Getting back is hard to do - FamilyEducation

Getting back is hard to do

June 30,2008

It was hard to believe, when my alarm went off at 6:15 this morning, that only yesterday morning we were undertaking that overburdened-by-beach-bags, heat-drenched, glorious clamber up the dune path--legs pushed against the slipping sand, bag handles dug into flesh. And then, just when we couldn't bear it a minute longer, the sand fell away and there was the sea in front of us, now gray, then green, then a tease of blue. It took me all of only a few seconds yesterday to realize for the thousandth time that a beach weekend was what we had needed all along this summer--what my son had needed, most of all; what he had craved. There is something about the expansiveness of the ocean that fills him with an inner calm--a calm we so seldom see at home. I watched L. being L., being as I long to see him all these hot summer days, made giddy by the waves, throwing up handfuls of muddy sand, shouting into the sky, happy, so happy, and with such an inner peace about him.

We had a fabulous weekend. But, as with all quick weekends away with small children, the getting home part is usually the worst. When you cram so many fun things into such a short period of time--waves, sand, beach air, the excitement of a motel room stay (those little soaps! Plastic cups! Motel stationery!), dinner out, breakfast out, more sand, waves, beach air--and then pair this with a detour to a Revolutionary War battleground on the return trip, it's hard to come back and be, well...home. Within ten minutes of walking into the front door, the kids (who had been fabulous all weekend long, except for a brief period of whining in the car while we circled around and around beach access roads on Saturday trying to find a free parking spot) promptly crashed in the throes of anticlimax. Soon they were at each other tooth and nail again, falling back into old and familiar patterns of behavior--all the ones, I guess, they'd put on hold while we were away.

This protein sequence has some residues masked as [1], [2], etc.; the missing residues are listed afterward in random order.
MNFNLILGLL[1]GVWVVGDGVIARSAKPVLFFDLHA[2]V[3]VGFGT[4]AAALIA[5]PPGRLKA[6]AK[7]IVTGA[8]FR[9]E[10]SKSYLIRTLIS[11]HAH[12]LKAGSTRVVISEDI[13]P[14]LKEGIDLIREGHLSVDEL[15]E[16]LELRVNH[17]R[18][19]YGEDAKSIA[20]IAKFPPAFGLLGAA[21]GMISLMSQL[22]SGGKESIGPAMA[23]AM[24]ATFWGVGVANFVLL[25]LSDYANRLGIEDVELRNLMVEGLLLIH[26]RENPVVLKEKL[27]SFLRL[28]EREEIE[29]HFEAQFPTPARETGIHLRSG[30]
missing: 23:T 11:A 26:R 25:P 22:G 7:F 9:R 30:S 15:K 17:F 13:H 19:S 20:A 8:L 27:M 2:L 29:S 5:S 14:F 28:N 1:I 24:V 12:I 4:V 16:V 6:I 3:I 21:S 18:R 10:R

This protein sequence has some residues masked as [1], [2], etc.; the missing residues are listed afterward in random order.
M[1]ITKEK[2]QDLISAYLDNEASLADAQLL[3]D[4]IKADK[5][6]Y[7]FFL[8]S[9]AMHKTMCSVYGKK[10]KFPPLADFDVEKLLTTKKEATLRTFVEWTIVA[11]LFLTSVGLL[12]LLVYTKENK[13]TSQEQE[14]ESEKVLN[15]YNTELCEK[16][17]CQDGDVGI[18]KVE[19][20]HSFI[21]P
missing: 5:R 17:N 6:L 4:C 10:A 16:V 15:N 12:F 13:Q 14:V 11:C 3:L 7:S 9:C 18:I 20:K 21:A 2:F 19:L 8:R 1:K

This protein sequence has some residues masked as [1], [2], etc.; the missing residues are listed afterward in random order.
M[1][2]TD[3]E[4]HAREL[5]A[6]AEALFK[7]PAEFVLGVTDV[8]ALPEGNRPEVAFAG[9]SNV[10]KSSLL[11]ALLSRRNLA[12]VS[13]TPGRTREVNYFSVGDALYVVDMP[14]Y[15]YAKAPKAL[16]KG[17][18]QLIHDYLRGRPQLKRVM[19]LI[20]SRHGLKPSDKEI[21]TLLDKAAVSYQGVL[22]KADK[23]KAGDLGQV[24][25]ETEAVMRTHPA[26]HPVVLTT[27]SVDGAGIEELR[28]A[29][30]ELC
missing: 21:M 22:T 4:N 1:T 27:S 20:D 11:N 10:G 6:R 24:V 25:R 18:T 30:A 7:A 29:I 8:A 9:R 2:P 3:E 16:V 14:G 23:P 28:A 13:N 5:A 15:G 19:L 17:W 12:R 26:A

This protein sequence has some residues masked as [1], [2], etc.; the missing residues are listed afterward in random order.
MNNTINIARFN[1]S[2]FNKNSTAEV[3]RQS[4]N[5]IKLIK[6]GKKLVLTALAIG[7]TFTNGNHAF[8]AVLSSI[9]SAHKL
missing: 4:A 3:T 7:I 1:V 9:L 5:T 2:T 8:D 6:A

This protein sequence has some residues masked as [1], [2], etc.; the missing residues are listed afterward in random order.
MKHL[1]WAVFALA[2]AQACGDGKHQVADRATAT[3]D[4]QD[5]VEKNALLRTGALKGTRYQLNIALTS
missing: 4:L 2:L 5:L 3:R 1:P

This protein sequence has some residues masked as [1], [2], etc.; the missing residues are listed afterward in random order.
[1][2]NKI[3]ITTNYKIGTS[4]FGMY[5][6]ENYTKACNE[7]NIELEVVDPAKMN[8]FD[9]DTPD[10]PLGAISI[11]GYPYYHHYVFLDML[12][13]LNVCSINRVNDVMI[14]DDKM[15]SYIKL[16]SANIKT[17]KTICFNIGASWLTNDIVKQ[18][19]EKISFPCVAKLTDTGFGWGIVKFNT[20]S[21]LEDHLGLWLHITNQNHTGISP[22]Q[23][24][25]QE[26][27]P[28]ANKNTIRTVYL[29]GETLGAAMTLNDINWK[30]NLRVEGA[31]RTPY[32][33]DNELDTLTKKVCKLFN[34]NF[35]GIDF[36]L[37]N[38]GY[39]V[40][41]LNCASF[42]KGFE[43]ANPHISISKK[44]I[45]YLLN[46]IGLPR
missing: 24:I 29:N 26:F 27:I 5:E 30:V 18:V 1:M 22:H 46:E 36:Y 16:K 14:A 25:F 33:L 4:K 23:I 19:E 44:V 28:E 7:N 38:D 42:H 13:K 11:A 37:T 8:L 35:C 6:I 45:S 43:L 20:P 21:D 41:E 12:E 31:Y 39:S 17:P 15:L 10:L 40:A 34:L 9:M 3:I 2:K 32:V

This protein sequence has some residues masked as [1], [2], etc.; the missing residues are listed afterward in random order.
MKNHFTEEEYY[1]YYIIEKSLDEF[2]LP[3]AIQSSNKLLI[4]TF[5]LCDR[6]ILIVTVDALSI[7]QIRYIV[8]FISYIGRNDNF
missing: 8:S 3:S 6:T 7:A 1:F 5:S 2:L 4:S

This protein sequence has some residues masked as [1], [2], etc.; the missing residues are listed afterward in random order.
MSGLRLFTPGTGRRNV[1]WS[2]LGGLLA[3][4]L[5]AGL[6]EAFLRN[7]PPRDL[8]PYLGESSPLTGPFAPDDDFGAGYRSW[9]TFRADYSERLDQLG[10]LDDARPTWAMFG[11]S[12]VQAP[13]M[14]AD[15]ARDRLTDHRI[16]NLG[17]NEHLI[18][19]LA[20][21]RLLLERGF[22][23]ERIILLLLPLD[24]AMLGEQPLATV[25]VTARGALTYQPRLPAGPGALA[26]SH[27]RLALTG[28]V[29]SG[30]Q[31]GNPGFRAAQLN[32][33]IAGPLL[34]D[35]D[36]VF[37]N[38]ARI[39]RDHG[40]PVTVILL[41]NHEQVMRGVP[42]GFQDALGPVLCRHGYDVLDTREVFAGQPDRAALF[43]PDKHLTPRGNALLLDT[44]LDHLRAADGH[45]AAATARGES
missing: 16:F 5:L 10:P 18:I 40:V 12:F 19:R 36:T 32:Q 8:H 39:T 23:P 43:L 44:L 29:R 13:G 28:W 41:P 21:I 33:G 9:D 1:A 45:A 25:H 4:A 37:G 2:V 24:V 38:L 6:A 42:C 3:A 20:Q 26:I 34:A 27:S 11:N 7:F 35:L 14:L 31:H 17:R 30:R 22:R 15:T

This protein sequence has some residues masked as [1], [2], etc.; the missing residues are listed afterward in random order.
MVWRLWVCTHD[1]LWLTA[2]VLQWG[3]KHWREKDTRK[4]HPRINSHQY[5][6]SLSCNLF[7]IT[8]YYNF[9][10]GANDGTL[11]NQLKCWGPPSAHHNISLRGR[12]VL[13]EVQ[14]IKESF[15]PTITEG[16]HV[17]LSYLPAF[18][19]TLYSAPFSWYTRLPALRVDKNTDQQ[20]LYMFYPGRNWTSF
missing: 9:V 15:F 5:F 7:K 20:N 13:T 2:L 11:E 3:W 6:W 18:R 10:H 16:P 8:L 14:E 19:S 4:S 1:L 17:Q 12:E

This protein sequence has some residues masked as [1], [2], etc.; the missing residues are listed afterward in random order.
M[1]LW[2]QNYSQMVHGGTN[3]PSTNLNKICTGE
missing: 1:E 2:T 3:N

Perhaps one of the biggest things we learned this weekend is that vacations are hard to let go of, even the smallest ones. When you're somewhere perfect, like the beach, it's as if a door has opened for you, ushering you into a better place, where you can let go of your old roles and obligations. When you return, the door closes behind you, and suddenly there you are, back in your familiar routines again. You're glad to be home, but a piece of you is still in that vacation place, the one you left behind. So back home again last night we wrapped ourselves up in our routines again: mediated squabbles, mended hurt feelings, fixed dinner, fed the dog, walked the dog, bathed the kids, read stories, and I tucked L. in about five times. By the fifth time, my patience was gone; sapped at the thought of all the work still waiting for me.

"Don't get up AGAIN," I grouched at him fiercely, while planting a good-night kiss on his forehead.

"But I can't sleep!"

"Yes you can, if you give yourself a chance."

"But Mama, at the motel I could see you from my bed!"

"We're just downstairs, L., not far away at all."

"I wish we lived at the motel," he shot back, as I left his room.

There's a thought, I said to myself.

But all was mercifully peace and quiet for the rest of the evening, while Scott and I folded laundry, watched TV, and I graded papers and tried to mentally motivate myself for the week's teaching. Then, when it was time to go to bed, I headed upstairs and almost stumbled over L., who was stretched out fast asleep on the hallway runner at the top of the stairs, his blue plaid blanket tucked around his legs, and the motel stationery note pad clutched in his left hand.

It's hard to let go of a weekend at the beach, it really is.